Nigeria — Brooklyn, New York, United States — Birmingham, England — This story connects three continents. A Brooklyn-based Nigerian is accused of abandoning his family 18 years ago. The mother of his child is now seekind support for their 18-year-old boy.
Afoke Chizea as a young child
“When my baby was 8 months, he said he was going on holiday to America for two weeks,” Ofunne Chizea, 45, narrates. “My whole world was turned upside down the day I realized he wasn’t coming back.”
Now the woman tries to get him to pay child support for the now 18-year-old boy.
“I’m speaking out now because I didn’t want to keep quiet any longer… I’ve reached the end of the road,” Chizea speaks from her home in Birmingham, England, where she and Afoke now live on government assistance.
“I’m begging him to take some responsibility now. I want Chris to be involved in Afoke’s life. I don’t hate him, but his rejection for his son — I just can’t comprehend it.”
Eribo, 47,now lives with his new wife in the two-story home in Valley Stream, L.I.
A spokeswoman for the Brooklyn D.A.’s office says the mom has it all wrong.
“This is a man who is anything but a deadbeat,” she said of Eribo. “He has been trying to be a father to the son, financially and in every other way.”
The mother has been keeping them apart, Goldberg said.
The story Chizea and Afoke tell is far, far different.
“There is a call I wait for every year on my birthday, and it doesn’t come,” Afoke said.
Chizea said she met Eribo in Lagos in 1994, when she was working as a receptionist, and he had a meeting with her boss. A stormy relationship followed, and Eribo was upset when he found out she was pregnant in 1995, the mom said.
Eribo “promised to look after” her and the baby, and, despite frequent arguments, he was with her at the hospital when she gave birth and paid the hospital bill.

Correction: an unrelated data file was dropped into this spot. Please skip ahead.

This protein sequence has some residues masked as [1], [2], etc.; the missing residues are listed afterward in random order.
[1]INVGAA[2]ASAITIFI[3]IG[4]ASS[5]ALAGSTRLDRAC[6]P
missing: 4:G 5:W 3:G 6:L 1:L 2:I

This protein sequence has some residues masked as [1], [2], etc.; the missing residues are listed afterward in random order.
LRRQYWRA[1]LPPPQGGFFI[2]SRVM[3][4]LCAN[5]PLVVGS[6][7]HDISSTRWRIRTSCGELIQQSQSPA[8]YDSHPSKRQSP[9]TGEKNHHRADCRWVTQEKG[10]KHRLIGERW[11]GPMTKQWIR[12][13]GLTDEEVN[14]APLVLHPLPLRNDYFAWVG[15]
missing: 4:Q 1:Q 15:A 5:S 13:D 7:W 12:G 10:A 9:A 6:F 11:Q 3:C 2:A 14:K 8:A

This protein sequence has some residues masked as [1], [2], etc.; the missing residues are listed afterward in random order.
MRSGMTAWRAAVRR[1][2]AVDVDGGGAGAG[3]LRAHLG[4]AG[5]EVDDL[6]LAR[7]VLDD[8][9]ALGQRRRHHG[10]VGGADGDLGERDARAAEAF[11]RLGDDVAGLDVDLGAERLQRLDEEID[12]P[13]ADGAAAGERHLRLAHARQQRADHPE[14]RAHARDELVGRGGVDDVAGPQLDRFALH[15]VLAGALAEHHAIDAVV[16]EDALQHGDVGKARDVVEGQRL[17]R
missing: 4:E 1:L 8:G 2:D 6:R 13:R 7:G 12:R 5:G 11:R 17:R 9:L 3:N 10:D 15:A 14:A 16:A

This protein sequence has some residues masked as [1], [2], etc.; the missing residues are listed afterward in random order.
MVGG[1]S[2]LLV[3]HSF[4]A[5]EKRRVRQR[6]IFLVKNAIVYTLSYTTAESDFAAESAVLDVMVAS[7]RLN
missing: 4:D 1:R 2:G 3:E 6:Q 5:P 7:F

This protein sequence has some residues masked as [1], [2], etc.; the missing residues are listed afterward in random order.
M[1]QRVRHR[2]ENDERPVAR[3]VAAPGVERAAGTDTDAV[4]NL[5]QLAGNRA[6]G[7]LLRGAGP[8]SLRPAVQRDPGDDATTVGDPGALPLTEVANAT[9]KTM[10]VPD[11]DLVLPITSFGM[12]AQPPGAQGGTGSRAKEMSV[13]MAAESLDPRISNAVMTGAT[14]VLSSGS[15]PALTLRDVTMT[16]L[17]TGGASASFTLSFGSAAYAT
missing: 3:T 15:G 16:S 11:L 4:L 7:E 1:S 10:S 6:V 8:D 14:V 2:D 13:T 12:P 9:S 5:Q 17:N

After he left for the U.S., the woman “was devastated and a little bit scared.” She lost her job when she was pregnant, and didn’t think she could support her son by herself.
That August, Chizea said she got a letter from Eribo’s sister, telling her he wasn’t coming back and that she should sell his car and his belongings to help her make ends meet. The money ran out early in 1997.
Looking to provide a better life for her son, she moved to England in 2001. That same year, Eribo — who’d gotten his law degree in Nigeria — went to work in the Brooklyn DA’s office.
The prosecutor sent his ex an email in 2001, saying, “I am quite aware of my obligations as a father to Afoke, and I’m trying to meet those obligations. I crave only to be as good a father to my son as I can be, if you’ll let me.”
Eribo came to visit his son once in London in 2003, taking him to McDonald’s and buying him a Playstation 2, but he never returned. She said he called only once after that in 2005, to make sure Afoke was okay after bombings in July targeting the public transportation system in London.
Home of Christopher Eribo in Valley Stream, Long Island
Eribo’s career, meanwhile, continued to soar. He handled successful high-profile prosecutions, including gun cases. He also tied the knot with a Nigerian woman in 2007 — and continued to ignore calls and emails asking for financial help from Chizea, the mom said.
Chizea said she spoke to lawyers in London about suing him for child support there, but she couldn’t afford their $650-an-hour rates.
A parent can seek child support until the child turns 21 — meaning Chizea still has three years to press a claim.
Experts said the mom wouldn’t even have to travel to the U.S. to start support proceedings in Brooklyn. She can testify by phone or video link. And she can seek child support and other expenses under New York state law until her son turns 21.
Chizea said she’s weighing her options.
Of his dad, the teen said flatly, “I’m disappointed in him.”